The latest comeback kid

One thing’s for sure about America’s politics: we are quick to condemn. Just ask Bill ClintonWilliam (Bill) Jefferson ClintonKentucky candidate takes heat for tweeting he'd like to use congressman for target practice Will Sessions let other 'McCabes' off the hook or restore faith in justice? Progressive group launches anti-Trump 'We the Constitution' campaign MORE, David VitterDavid Bruce VitterTrump nominates wife of ex-Louisiana senator to be federal judge Where is due process in all the sexual harassment allegations? Not the Senate's job to second-guess Alabama voters MORE, Mark Sanford and Anthony Weiner. But we’re also quick to forgive. Just ask Bill Clinton, David Vitter, Mark Sanford and Anthony Weiner.

Politically speaking, we are indeed the “Land of Second Chances.” Americans love a comeback kid. We’ve already proven that many times, and we’re about to prove it again, as former New York Gov. Eliot Spitzer attempts to return to public life as New York City comptroller.

Not so long ago, Spitzer’s political resurrection looked dubious at best. On April 28, 2012, four years after his resignation in disgrace, when both of us were newly minted hosts on Current TV, I accompanied Spitzer to the White House Correspondents’ Association dinner. Because traffic was so snarled on Connecticut Avenue, we hopped out of our car to walk the last block to the Hilton. As soon as they spotted him, the crowd on the street started chanting: “Client Number Nine, Client Number Nine!” — a reference to Spitzer’s escort service code name.

No doubt, questions about his personal mistakes will continue to haunt him during this new campaign. Indeed, they already are. Monday’s New York Post put his photo on the cover with the headline: “Here We Ho Again.” The Daily Caller wondered if, perhaps, Spitzer had a bad case of “Weiner envy.” But Spitzer believes voters will look beyond his personal transgressions to what he accomplished while in public office. As he told me on Current TV Monday morning: “Politics is a contact sport. I made significant errors, I stood up, accepted responsibility, resigned. It’s now been five years. I hope the public will extend its forgiveness to me. I will ask for it. I will say to the public: Look at what my record was as attorney general and governor.”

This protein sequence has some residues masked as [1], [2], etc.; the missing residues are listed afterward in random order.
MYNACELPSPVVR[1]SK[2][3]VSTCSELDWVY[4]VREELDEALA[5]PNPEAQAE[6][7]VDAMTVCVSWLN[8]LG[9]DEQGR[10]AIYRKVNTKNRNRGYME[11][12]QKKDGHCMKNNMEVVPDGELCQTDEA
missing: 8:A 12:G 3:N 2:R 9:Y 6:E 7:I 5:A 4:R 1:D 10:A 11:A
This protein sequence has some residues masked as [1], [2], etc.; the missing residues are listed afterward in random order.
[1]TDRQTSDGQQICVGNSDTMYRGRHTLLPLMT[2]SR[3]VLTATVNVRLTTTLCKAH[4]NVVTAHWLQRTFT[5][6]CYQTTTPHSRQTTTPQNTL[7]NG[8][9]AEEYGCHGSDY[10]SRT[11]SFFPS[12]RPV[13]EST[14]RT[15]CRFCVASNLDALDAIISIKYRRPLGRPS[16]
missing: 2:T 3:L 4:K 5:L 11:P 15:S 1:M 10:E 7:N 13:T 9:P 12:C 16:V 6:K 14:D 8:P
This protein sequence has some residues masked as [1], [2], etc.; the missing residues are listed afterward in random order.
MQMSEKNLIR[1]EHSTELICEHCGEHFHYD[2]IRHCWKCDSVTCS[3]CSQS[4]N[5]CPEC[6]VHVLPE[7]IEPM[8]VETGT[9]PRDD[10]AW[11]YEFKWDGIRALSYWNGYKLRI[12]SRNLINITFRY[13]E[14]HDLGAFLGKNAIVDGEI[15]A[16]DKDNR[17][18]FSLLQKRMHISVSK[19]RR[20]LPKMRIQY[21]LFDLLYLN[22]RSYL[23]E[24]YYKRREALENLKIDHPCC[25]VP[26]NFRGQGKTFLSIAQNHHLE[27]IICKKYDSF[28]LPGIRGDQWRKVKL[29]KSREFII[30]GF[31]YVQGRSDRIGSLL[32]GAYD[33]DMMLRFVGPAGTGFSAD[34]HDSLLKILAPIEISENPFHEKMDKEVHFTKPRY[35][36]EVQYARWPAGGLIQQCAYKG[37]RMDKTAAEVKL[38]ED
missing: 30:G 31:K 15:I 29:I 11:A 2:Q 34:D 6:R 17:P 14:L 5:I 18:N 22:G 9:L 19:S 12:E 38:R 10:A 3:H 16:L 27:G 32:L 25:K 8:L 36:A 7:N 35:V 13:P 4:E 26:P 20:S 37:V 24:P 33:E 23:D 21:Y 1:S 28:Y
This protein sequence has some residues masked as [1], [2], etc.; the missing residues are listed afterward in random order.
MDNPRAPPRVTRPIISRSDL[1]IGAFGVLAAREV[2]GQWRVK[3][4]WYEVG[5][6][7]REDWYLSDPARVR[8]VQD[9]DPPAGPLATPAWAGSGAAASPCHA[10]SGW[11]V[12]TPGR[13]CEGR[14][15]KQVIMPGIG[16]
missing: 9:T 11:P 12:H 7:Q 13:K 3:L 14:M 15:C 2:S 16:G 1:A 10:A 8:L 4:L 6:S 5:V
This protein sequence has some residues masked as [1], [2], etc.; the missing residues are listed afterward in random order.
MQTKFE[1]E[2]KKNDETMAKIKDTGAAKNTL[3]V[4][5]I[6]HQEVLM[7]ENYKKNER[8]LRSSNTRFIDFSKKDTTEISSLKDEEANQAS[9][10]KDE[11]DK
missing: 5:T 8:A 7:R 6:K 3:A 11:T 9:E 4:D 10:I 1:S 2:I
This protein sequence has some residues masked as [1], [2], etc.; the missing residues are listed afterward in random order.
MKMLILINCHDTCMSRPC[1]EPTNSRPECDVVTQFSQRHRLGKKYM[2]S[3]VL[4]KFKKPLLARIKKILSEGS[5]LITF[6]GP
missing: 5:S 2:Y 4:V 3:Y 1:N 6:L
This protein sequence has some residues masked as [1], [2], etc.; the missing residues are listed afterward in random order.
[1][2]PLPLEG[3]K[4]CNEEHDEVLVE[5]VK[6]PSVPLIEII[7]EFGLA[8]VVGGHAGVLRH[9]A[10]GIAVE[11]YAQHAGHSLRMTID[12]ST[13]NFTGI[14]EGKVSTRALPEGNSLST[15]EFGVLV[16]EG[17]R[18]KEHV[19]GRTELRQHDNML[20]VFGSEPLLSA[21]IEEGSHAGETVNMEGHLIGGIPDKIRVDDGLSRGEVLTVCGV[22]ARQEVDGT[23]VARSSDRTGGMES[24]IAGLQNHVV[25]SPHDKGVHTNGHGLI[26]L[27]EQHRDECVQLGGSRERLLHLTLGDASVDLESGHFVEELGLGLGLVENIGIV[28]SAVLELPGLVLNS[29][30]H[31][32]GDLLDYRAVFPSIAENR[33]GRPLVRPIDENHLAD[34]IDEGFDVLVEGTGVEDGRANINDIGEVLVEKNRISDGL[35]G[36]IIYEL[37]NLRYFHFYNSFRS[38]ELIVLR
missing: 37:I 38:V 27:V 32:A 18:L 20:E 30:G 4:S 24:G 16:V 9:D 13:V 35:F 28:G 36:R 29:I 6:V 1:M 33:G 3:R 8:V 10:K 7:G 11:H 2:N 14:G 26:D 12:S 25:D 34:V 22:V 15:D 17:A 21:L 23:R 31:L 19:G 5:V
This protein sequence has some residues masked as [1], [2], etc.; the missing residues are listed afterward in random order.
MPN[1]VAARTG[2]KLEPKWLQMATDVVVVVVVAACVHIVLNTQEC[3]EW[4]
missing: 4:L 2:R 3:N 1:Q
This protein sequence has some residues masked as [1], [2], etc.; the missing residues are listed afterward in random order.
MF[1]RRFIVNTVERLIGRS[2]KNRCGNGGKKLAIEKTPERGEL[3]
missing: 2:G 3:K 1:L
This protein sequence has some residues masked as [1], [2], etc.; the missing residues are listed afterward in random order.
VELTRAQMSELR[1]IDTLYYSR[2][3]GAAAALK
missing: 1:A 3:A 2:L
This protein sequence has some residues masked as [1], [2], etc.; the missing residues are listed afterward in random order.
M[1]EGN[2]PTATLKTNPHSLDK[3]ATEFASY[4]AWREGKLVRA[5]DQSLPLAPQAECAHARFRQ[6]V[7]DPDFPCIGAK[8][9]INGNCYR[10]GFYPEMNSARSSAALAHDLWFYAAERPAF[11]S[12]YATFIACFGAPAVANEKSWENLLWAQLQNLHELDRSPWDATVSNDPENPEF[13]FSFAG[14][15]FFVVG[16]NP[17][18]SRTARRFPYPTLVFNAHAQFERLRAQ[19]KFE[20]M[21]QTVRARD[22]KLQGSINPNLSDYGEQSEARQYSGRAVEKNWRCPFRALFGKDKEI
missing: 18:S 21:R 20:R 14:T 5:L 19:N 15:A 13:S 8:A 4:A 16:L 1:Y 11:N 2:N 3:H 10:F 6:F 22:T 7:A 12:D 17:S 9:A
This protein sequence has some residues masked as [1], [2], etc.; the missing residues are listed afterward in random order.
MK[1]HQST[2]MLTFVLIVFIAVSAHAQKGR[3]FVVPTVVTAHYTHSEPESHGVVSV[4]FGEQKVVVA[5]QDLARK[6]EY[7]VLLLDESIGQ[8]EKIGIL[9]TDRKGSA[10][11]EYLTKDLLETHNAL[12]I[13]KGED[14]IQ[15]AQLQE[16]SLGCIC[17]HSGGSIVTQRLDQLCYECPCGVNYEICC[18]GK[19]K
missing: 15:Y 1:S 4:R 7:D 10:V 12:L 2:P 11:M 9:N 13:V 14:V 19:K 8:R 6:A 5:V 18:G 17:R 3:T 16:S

On that score, New Yorkers should not only vote for Spitzer to return to public office, they should beg him to. Nobody has a better record of fighting white-collar crime. As Manhattan assistant district attorney, he’s credited with launching the investigation that ended the Gambino family’s control over Manhattan’s garment and trucking industries. As New York attorney general, he was the bane of Wall Street, waging relentless war on securities fraud, computer chip price fixing, investment bank stock price inflation, predatory lending practices and fraud at AIG, among other targets. Had Spitzer been Obama’s attorney general, there’s no doubt that several former Wall Street CEOs would today be behind bars. 

Many people have never heard of the position of city comptroller. But Spitzer told me he has big plans for the job, using the powers of that office to shape the city budget, fight for better corporate governance and exercise tough oversight over city departments. 

Ain’t politics fun? By the end of the year, New Yorkers might boast Mayor Anthony Weiner and Comptroller Eliot Spitzer, both great politicians who both remind us that we’re all human and we all make mistakes.

Press is host of “The Full-Court Press” on Current TV and author of The Obama Hate Machine.